Beating yourself up over what hasn’t been done yet, or what wasn’t done the way you wanted.
Well, it’s time to accept that there will always be something undone. There will always be something to be done and more things that you want to start doing. It’s called life. And in our culture, being on an endless treadmill isn’t just normal, it’s expected.
But there’s a way out. Really.
Here are some suggestions.
1. Just stop running. Stop it. Take a breath and decide what your priorities are. Everything does not have the same level of importance. If you’re not sure how to decide, find someone else to brainstorm with. Someone on the outside will be able to see what you’re too overwhelmed to see.
2. Turn off the news. A steady diet of mass media news is a sure way to stress yourself to the max. It’s all bad news all the time, and the more drama the better. Don’t worry about missing out, there are a lot of other ways to keep up with current events. I haven’t watched a news program in years, and I haven’t missed anything major. Besides, if the sky really does fall, believe me, you’ll find out.
3. Surrender. It’s really not a bad word. It doesn’t mean being defeated. What it does mean is that you allow your life to flow. Instead of fighting against the tide, you roll with it. Trust your intuition to guide you when things are unclear.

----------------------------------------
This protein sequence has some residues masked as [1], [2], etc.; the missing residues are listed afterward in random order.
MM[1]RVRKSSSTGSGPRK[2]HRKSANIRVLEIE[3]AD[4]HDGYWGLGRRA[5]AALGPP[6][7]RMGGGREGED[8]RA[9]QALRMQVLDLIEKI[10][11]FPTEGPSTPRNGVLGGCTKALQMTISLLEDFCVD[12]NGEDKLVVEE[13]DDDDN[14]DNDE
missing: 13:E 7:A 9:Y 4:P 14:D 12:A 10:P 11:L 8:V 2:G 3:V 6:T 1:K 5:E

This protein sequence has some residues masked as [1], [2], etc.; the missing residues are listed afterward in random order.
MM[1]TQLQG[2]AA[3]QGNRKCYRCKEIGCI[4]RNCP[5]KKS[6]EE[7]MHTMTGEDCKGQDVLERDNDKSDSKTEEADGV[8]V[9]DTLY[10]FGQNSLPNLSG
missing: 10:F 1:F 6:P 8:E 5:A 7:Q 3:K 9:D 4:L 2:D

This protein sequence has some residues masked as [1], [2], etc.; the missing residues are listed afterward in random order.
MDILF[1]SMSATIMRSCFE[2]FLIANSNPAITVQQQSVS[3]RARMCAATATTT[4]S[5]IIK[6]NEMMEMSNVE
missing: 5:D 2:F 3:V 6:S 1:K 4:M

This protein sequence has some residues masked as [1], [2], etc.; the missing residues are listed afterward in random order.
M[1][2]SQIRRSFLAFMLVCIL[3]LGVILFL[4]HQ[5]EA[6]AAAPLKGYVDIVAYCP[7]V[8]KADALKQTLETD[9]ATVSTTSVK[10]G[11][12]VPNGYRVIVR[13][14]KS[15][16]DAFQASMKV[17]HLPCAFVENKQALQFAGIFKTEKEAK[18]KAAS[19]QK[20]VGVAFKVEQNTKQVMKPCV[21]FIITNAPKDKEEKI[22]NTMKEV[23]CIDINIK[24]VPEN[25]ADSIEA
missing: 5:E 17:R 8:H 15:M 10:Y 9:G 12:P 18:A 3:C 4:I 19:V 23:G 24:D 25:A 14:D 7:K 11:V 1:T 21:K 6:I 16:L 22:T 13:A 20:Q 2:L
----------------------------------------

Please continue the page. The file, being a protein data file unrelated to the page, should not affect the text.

4. Start where you are right now. I’ve been stressed over promoting my business, my books, my radio show–I had to stop and get off the merry-go-round of stress. Right now, I can only do what I can do. And whatever I can do is enough. If it’s not, it will have to be. Accepting that will lead to a whole lot of relief. It takes practice, though.
5. Get some rest. Being busy does not equal being productive. Are you accomplishing anything? Or just running? Burning yourself out won’t help. In fact, it’ll make you more stressed out and probably sick as well.
6. Stop worrying about what bad thing might happen. There are lots of possibilities, and most of them won’t ever happen. Why stress over a possibility? It takes as much effort to visualize a positive outcome. So why not do that instead? Unless, of course you enjoy worrying. In that case, carry on.
7. Smell the flowers. Take the time to enjoy the moment you’re in. Otherwise, what’s the point of it all? You’re running and chasing and trying to get someplace–why? What’s it all for? Take a break. Turn off the electronics, get quiet and let the world go by. It might surprise you just how well it turns without you monitoring it every minute.
I’m a recovering Type A person who’s working hard to stay in the moment. I know it’s not easy to slow it down. You’ll have a lot of resistance to it. But how much is it worth to you?
Copyright © 2014 Deborah A. Bailey
Photo Credit: Wellington Sanipe